Do a web search to find out more about CP/M.

Getting PC FIles On and Off a Virtual Disk

From within CP/M, you can use any CP/M program to create, move, copy, and edit files to your liking. At some point, though, you will need to copy a file from the host PC onto a virtual CP/M disk, and you may need to copy a file from a virtual CP/M disk onto the host PC.

There are a number of ways to do this within Solace, but they tend to be obscure and somewhat time consuming. However, there is a better way. The "cpm_util.svn" virtual CP/M disk supplied with Solace contains a number of standard CP/M utility programs, plus two special utilities: import.com and export.com.

import.com solves the problem of copying a file from the host PC filesystem onto a virutual CP/M disk. export.com copies files from the emulated CP/M disk to the host PC filesystem. How they do this is a bit of emulator magic.

Please read the help file for the import/export utilties for more detailed information.

Importance of the SOLOS ROM Image

The stock SOLOS ROM was created before anybody tried running CP/M on it. One behavior of the terminal driver contained in SOLOS is to make a carriage return not only set the current cursor position to the first column of the line, but to first clear the line from the current cursor position to the end of line. This seems harmless enough, but the problem is this: when the user types a command, the carriage return is the last thing the user types. This manually entered carriage return causes SOLOS to clear the line from the cursor position to the end of line, then set the cursor to the first column. CP/M then issues a CR/LF pair, causing SOLOS to clear the cursor position to the end of line (wiping out the entire line that just contained the command entered), then the LF causes the cursor to go to the next line.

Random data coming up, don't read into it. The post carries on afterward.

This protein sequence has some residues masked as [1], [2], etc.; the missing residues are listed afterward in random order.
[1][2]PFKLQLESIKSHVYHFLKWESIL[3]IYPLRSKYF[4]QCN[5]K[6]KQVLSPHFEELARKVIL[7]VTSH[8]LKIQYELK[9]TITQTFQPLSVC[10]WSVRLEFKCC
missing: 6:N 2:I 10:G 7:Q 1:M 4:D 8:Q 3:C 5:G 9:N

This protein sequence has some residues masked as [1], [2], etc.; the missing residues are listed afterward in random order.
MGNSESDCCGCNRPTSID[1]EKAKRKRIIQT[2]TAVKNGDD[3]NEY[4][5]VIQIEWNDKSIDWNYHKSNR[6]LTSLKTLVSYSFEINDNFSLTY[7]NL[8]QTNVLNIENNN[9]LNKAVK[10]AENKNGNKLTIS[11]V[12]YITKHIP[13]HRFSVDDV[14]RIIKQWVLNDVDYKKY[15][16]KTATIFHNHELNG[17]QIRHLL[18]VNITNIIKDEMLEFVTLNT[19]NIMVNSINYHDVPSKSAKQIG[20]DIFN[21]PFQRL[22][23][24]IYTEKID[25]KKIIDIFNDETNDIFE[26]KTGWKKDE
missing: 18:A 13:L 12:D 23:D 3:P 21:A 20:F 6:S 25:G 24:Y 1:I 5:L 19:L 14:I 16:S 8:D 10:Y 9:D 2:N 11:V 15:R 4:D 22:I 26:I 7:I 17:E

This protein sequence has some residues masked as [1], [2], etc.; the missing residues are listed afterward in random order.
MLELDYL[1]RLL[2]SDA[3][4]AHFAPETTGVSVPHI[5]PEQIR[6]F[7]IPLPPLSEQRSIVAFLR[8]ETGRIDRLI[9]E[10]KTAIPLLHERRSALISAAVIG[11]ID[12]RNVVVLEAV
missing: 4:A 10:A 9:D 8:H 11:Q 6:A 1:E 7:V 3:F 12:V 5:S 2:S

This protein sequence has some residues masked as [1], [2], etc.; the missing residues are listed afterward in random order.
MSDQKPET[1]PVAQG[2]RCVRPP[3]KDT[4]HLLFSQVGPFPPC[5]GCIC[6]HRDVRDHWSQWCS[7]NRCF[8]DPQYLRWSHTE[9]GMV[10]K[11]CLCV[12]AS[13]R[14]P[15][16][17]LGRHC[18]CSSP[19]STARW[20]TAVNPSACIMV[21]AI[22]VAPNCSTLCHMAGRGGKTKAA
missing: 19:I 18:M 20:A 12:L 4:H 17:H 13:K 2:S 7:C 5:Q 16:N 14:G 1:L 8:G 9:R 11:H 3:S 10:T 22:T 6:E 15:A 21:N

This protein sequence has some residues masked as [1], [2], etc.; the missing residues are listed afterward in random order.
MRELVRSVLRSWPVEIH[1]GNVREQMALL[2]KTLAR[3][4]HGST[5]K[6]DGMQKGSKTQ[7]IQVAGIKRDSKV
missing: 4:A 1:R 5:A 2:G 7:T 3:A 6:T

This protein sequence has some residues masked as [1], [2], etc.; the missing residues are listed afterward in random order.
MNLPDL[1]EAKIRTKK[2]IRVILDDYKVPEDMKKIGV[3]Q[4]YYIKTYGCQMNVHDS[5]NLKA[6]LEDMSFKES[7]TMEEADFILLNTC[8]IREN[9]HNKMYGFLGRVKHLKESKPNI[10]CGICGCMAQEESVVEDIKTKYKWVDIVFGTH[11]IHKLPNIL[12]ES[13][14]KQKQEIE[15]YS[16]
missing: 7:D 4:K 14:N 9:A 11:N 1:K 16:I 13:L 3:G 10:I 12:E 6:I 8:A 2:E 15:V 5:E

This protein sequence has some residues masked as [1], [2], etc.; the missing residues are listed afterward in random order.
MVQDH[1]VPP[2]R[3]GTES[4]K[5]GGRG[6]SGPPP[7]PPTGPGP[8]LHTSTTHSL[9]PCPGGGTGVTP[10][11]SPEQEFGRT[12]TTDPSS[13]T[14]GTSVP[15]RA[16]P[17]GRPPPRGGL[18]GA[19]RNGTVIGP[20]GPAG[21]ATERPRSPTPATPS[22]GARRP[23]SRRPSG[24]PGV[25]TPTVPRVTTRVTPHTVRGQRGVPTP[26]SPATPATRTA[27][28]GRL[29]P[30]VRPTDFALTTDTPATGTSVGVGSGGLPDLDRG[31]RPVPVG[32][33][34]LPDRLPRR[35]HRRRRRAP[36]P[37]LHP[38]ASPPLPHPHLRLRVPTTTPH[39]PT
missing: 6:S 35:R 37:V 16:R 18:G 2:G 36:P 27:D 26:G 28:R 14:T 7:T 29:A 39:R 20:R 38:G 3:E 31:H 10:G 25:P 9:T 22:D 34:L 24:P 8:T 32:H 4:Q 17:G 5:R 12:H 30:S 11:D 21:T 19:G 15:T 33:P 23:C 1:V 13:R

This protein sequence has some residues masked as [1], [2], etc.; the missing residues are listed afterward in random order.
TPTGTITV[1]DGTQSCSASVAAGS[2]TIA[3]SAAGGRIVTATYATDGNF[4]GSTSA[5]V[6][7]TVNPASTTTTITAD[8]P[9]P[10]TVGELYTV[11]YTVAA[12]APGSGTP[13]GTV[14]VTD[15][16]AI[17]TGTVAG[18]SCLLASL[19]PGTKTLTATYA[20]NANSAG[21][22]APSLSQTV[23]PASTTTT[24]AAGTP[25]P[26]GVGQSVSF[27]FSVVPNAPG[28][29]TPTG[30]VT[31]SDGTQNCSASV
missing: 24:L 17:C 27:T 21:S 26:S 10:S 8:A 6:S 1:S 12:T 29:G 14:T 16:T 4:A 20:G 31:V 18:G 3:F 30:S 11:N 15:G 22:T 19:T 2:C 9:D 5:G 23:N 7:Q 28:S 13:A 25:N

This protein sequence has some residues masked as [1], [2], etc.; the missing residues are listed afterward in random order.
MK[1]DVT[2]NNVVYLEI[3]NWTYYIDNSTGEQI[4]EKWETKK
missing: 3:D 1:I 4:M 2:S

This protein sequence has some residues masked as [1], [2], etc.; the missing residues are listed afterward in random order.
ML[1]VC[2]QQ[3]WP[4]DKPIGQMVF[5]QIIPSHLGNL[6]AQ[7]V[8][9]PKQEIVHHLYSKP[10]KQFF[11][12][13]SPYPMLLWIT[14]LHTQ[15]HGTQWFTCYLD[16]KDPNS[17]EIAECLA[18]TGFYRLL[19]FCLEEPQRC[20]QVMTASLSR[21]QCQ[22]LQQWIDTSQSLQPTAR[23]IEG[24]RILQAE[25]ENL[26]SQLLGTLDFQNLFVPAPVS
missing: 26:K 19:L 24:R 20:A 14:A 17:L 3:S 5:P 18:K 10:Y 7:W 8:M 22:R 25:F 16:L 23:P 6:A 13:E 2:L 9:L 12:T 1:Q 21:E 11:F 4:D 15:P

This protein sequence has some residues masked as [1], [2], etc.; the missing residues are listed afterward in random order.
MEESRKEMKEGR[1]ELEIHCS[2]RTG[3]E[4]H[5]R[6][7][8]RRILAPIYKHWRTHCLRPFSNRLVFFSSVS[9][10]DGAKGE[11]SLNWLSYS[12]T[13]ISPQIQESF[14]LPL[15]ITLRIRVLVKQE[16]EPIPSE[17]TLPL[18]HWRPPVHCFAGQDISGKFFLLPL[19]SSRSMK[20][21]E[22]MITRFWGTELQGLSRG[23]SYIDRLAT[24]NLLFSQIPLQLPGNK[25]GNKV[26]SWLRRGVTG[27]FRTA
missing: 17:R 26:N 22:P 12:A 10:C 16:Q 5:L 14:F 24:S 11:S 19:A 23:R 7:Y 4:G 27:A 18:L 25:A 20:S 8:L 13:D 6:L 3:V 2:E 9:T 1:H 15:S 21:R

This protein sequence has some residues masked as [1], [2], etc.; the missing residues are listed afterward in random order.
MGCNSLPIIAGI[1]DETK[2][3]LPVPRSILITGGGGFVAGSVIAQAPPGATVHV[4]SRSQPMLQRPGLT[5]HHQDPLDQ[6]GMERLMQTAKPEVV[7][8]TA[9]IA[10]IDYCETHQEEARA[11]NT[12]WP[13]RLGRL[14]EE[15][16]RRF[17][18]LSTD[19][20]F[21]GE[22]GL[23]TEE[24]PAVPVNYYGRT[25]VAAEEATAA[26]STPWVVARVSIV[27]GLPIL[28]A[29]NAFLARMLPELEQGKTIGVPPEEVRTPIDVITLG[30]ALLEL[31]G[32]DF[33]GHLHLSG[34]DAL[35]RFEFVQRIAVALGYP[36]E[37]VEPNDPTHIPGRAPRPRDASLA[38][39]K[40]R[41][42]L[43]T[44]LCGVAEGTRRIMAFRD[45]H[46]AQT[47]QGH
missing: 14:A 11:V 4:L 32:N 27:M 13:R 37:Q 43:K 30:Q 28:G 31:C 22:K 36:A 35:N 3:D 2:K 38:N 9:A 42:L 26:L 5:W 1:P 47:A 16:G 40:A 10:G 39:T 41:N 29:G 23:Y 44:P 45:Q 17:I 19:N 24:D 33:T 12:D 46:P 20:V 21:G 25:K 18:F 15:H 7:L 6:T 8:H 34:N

Thus the net effect is that each command entered on the CP/M command line causes that command line to get blanked out when using a stock SOLOS.

The Solace archive web site has four different SOLOS images. "solos1.asm" can be forgotten about since it is a one-off ROM with no real value other than it is the image in my own machine. "solos2.asm" is the standard SOLOS program that suffers from the above bug. "solos3.asm" appeared in a CPMUG archive (015) and fixes the bug, but stupidly, one of the routines is a different length and many entry points into the ROM get shifted around. Well behaved programs that call SOLOS only through the officially sanctioned entry points would be just find, but many programs call into ad-hoc places in the SOLOS ROM.

As a result, I've modified solos3.asm to create solos4.asm. This has the erase-to-end-of-line modification, but pads the fix in such a way to maintain maximal compatibility with the official solos2.asm.

It is recommended that solos_cpm.rom (assembled from solos4.asm, distributed with Solace in the ROMs subdirectory) be the personality ROM image you use if you are running CP/M on Solace.

Back to Solace main page.

Last update: November 26, 2001